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Basic Government StructuresExecutive Branch• Elaborate, coordinate and implement legislature’s decisions• Sets agenda and priorities of government• Directs state ministries and departmentsGoverning BodyLegislative Branch• Assemblies of representatives – usually directly elected• Writes, reviews, debates, approves laws – legislation may come from executive• Oversee the Executive Branch – review, scrutinize, criticizeLegal BodyJudicial Branch• Intended to be “above” politics – neutral and impartial• Legal Institutions monitoring and enforcing laws – interpret and rule on disputes• Courts, Judges & supporting staff (Judiciary)
Parliamentary Systems Only one elected body – the Parliament Its bills/resolutions are lawAppointed Judiciary (Courts)Judges Appointed by Cabinet Usually Independent JudiciaryAppointed Executive CabinetMinisters (usually drawn from MP’s) Direct/Oversee DepartmentsElected Legislative ParliamentRepresentatives (MP’s) but can bemore than one houseMeet in whole/committee
Parliamentary SystemsExecutive Executive power is held in a cabinet Cabinet only serves as long as there is confidencefrom the parliament A “Vote of Confidence” can be called at any time, and amajority vote can unseat the existing cabinet (“governmentfails”) – this requires that a new government be formed But the cabinet can also hold the parliament in check. Theleader of the cabinet (Prime minister, premiere, etc.) candisband a parliament and call for new elections.
Advantages of ParliamentarySystems Unified government Greater intra-party discipline/cooperation Support of majority of Parliament is reaffirmed Executive and Legislature overlap – high coordination No veto power and typically no judicial review Clear lines of responsibility Governing party is responsible for blame/reward ofgovernment policies, decisions, consequences
Disadvantages ofParliamentary Systems Limited Separation of Powers (Cabinet) Judicial review and veto power can prevent badlegislation – but are limited/absent in Parliament Minority parties and rights can be trampled Example: Arbitrarily limiting debate (majority party) In absence of a “majority” government, instabilitycan be constant Coalitions usually formed Repeated political crises of “confidence” votes
Committees Non-parliamentary systems are committee dominated–they have the power, and they can easily obstructthe work of government. Strong committees in a parliamentary system wouldweaken central unity – Strong leadership is importantto parliamentary systems Consequently, in Britain, for example, there are nostanding committees per se, but ad hoc committeesfor each bill. No permanent staff and no openhearings, etc. The parliament itself tries to maintain the open spirit ofdebate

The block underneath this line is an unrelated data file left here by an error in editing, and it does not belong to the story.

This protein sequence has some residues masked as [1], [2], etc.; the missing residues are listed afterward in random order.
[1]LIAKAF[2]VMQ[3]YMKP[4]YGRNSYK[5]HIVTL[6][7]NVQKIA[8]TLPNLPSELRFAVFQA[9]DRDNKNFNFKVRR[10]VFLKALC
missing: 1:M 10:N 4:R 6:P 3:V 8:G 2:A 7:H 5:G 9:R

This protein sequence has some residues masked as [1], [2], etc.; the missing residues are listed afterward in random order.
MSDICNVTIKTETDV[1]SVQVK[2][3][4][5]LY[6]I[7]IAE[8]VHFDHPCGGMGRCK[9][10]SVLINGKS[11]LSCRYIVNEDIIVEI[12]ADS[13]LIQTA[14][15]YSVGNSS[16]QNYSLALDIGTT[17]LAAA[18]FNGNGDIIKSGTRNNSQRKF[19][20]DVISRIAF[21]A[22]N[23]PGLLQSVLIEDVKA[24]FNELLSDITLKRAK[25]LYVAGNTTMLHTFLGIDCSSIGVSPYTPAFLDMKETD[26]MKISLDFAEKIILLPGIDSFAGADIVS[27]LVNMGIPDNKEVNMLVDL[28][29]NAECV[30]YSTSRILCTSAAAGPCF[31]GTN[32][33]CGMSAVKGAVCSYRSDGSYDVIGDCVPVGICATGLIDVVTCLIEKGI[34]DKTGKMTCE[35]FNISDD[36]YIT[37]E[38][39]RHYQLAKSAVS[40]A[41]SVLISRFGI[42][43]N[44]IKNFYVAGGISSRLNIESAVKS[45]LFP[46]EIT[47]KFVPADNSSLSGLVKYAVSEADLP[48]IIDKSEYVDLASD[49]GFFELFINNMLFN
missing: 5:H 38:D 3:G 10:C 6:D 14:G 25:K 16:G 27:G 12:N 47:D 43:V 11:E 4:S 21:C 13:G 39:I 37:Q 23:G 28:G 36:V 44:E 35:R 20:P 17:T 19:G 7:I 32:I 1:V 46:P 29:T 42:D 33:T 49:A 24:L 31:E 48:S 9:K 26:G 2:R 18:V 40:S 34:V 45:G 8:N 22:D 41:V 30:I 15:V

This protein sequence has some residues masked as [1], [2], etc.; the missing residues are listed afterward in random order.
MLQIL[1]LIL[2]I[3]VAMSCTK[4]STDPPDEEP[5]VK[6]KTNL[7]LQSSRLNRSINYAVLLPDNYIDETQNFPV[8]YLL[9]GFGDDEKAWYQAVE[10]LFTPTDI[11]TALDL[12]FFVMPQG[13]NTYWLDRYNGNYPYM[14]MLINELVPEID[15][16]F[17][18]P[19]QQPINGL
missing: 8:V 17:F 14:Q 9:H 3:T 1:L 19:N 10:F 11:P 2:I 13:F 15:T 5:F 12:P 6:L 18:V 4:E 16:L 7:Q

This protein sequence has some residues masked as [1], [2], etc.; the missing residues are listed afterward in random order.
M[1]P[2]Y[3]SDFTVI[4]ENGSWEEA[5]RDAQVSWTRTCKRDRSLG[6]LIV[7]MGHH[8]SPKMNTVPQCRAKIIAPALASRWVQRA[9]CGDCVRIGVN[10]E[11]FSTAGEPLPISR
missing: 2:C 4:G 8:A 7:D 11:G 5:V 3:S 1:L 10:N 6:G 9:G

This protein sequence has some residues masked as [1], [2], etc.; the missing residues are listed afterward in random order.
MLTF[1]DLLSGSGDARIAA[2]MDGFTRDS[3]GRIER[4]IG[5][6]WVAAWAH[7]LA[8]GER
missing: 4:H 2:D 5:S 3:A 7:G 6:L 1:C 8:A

Presidential Systems The key distinction is the Separation ofPowers Separation of Powers(Executive/Legislative do not overlap) Doctrine and Checks and Balances Executive + Legislative + Judiciary must pass abill before it comes into force of law Differences in party systems, structures,politics and electoral processes
Contrasts Between SystemsParliamentary System Policy Issues Leadership more diffuse Responsibility very clear Comprehensive legislation &practices easier to achieve Government Leaders PM – leader of political partywith most seats Party leader appeals to partymembers Heavy power in PM’s OfficePresidential System Policy Issues Leadership Very High Responsibility harder toattribute Comprehensive legislation &practices harder to achieve Government Leaders Directly elected president President must appeal tomajority of voters Head of legislative houses bynumber of party seats Heavy power in presidentBUT: Pres. Can be blocked(“Lame Duck President”)
Contrasts Between SystemsParliamentary System Discourse/Debates Take place betweenelected members… alongparty lines To pass a bill publicdiscussion can be limited Can you spot why? Executive & Legislature areby structure and definitioncooperative Cooperation is the normPresidential System Discourse/Debates Takes place betweenelected members Takes place betweenExecutive and Legislature To pass a bill publicdiscussion must take place Executive & Legislaturemay be cooperative but areby structure & definition a“check & balance” Confrontation is the norm
Contrasts Between SystemsParliamentary System Symbolic/Political Aspects Elections may happen at any time Head of State is somebody else Executive is not directly elected Between elections there isrecourse for removing governmentfrom power Not necessarilydemocratic May be powerless in anauthoritarian state Elections /= DemocracyPresidential System Symbolic/Political Aspects Elections are on fixed dates Head of State is usually President Executive is directly elected(partially) Between elections there is littlerecourse to removing governmentfrom power Not necessarilydemocratic May be powerless in anauthoritarian state Elections /= Democracy